Other critics erupted on Twitter over a possible future in which U.S. soldiers could be sent as mercenaries to any high-bidding country to risk their lives, regardless of a nation’s ideology or rationale for fighting.
Others argued the country doesn’t deserve American support because of Saudi Arabia’s link to the vicious dismemberment and murder of Saudi journalist Jamal Khashoggi, who was writing at the time for The Washington Post. Some pointed out that most of the hijackers in the 9/11 attack were Saudis.
And some wondered exactly where the Saudi $1 billion is.
Trump clearly saw nothing wrong with the idea. “Listen, you’re a very rich country,” he told Saudi officials, Trump recounted on Fox News. “You want more troops? I’m going to send them to you, but you’ve got to pay us. They’re paying us. They’ve already deposited $1 billion in the bank.”
So, did the US take oil from Syria thereby committing a war crime and did he send US troops as mercenaries to South Korea and Saudi Arabia as mercenaries? Inquiring minds want to know
Just one last item and it’s not related to the Lying Scumbag occupying the Oval Office. Corey Booker has pulled out of the 2020 Presidential Race leaving former Mass. Governor Deval Patrick as the only black candidate in the race. We clearly need a change in the way we elect president because it is truly odd that a party with a diverse base can only come up with a slate of mostly white senior citizens which is all the Republicans provide and work hard to ensure.
Mike Berbenes of Yahoo News asks this question: “Do Democrats have a diversity problem?” Why is it that everyone thinks the safest way to get Trump out of the White House is to sic a white man on him?
Many on the left have expressed concern that an all-white top tier of the Democratic field might alienate voters of color that the eventual nominee will need to defeat Donald Trump in the general election. One of the key reasons Hillary Clinton lost in 2016 was a decline in black voter turnout. Others have argued that the party has a duty to represent its base so issues that matter to the various racial and ideological constituencies are heard.
Castro echoed a popular sentiment among liberals in blaming the primary process for the lack of diversity in the field. Having the predominantly white states of Iowa and New Hampshire vote first, he argued, puts minority candidates at a disadvantage. Part of the criteria for debate qualification is how many donors a candidate has — which some argue disadvantages minority voters who are less likely to have disposable income.
Some analysts say the lack of minority representation in the Democratic field isn’t as big of a problem as it may seem. The top of the field is actually historically diverse if you look beyond race, some argue, with a woman, a Jewish man and a gay man among the top three candidates. There’s also a significant chance that the nominee will choose a person of color as their running mate.
Others have argued that it’s reductive to think black and Latino voters would only be excited about candidates of their own race. Part of the reason Castro, Harris and Booker have struggled is because the demographics they represent have given steady support to white candidates. Joe Biden has a strong advantage among black voters, and Bernie Sanders has been the top choice of Latinos.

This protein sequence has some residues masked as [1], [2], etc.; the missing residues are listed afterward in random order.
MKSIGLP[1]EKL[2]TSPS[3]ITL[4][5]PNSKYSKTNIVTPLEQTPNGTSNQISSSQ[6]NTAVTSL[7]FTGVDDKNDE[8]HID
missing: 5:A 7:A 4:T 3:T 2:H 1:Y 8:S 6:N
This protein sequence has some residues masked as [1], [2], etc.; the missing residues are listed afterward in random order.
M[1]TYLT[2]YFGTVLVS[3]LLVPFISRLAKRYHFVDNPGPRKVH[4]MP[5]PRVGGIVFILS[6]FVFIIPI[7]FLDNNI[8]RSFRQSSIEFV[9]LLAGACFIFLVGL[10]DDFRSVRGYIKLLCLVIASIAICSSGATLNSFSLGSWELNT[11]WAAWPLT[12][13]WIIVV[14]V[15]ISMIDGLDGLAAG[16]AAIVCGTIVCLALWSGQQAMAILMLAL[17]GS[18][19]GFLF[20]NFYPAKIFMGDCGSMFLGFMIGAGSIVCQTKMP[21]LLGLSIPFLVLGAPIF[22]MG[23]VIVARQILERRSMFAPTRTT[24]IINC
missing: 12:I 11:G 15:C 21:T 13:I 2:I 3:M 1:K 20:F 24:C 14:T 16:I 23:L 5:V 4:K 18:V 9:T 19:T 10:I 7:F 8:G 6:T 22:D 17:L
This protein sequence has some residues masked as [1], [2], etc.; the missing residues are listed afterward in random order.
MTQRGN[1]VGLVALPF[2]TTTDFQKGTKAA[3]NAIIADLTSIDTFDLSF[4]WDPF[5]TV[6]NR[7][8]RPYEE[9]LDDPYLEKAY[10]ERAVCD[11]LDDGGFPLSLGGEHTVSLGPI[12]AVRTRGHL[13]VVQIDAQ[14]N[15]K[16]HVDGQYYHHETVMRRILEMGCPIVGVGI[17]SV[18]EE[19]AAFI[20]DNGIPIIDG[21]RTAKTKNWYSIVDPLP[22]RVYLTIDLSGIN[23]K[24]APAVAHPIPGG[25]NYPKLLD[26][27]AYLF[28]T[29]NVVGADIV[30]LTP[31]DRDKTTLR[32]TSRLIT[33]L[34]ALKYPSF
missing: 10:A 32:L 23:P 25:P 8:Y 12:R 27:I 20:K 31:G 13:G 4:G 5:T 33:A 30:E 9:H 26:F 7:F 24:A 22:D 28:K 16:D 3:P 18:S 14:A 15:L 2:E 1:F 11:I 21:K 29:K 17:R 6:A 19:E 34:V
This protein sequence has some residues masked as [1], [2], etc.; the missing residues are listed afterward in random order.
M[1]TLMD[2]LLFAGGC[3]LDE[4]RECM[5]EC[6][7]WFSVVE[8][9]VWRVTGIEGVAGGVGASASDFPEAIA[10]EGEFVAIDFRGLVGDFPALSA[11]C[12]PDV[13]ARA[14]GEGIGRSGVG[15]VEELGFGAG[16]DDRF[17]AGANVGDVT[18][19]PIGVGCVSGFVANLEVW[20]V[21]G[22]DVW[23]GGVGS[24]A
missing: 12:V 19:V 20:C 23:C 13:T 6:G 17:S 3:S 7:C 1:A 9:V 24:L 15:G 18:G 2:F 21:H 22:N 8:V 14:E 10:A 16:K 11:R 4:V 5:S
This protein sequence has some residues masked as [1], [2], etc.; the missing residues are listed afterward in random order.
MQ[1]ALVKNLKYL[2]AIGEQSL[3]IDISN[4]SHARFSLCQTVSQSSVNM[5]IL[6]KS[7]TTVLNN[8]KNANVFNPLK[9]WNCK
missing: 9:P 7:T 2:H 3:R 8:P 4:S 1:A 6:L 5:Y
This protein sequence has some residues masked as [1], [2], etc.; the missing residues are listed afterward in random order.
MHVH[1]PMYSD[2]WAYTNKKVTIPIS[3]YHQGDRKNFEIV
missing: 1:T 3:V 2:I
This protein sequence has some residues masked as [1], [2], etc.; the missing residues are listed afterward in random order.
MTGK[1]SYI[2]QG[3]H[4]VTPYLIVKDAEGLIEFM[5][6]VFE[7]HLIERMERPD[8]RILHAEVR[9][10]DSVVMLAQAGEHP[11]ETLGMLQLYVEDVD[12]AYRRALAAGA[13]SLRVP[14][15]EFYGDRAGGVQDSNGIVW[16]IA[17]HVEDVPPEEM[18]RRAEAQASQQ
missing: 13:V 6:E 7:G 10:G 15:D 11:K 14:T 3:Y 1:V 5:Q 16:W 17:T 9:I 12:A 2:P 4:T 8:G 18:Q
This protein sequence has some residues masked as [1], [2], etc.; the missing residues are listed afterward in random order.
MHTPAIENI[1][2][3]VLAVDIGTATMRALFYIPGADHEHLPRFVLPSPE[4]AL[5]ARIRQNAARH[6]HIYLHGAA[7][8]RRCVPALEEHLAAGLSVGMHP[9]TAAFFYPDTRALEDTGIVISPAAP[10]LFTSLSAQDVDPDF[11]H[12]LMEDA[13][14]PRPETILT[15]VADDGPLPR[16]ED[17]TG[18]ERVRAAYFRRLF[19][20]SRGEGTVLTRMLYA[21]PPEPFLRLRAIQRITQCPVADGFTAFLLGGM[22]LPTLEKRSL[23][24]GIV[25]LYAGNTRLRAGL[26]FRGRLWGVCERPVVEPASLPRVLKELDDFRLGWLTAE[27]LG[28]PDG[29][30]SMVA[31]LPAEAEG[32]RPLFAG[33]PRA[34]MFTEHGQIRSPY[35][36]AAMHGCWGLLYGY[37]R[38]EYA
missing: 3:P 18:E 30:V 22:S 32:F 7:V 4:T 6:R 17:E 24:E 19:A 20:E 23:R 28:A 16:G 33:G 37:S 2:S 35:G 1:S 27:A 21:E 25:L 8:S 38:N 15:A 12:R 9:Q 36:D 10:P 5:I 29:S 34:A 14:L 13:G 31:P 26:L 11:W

Yeah, right. I forgot. Everything is Hillary’s fault.
So, we have a debate on Tuesday Night, impeachment articles are heading to the Senate, and I’m tired of being bullied and gaslighted by what’s supposed to pass as a leader in the USA. I’m as confused as any one on this slate of candidates including the sudden interest in Steyer. This NPR article kinda sums it up for me the kid who grew up in Iowa. The debate will be at Drake University which is my sister’s Alma mater.
Without Yang or Booker (who failed to qualify for the debate and suspended his campaign on Monday), the debate will not have even one person of color.
Those who remain will, as always, strive to differentiate themselves from each other while proving they have what it takes to defeat President Trump in November. Iowans will have their chance to weigh in on that question in three weeks during the party’s precinct-level caucuses on Feb. 3.
And that suggests something else that may seem missing Tuesday night: a clear favorite. The well-respected Des Moines Register/CNN/Mediacom poll now has Sen. Bernie Sanders of Vermont leading in Iowa, but the average of polls nationwide and in other early voting states still shows a modest preference for former Vice President Joe Biden.
At this point, it is possible to imagine either emerging from the early voting states as a bona fide front-runner in time for Super Tuesday on March 3, when 14 states will vote, including delegate-rich California and Texas.
But it is also possible to imagine neither of them doing so, and thus to imagine Super Tuesday as a hodgepodge of conflicting results.
What’s on you reading and blogging list tonight?
Just dial #STOMPER!
Innit about time we had a #tRumper hotline?
At least there is this bit of news:
This as well:
And then there is this story on a train:
This is an open thread.
For quite awhile now I’ve been distracting myself from the horrors of the daily news cycle by reading thrillers and detective stories. I’ve even read some “cozy” mystery series featuring cats. You might be surprised how many mystery authors are also cat lovers. So I decided to illustrate this post with some of those writers with their cats.
Unfortunately, the Trump crises march onward without pause and I can’t ignore them completely. Here’s what’s happening this morning.
At Vanity Fair, Gabriel Sherman reported some troubling evidence of Trump’s “mental decay”: You Won’t Believe What Trump Said About His Middle Name.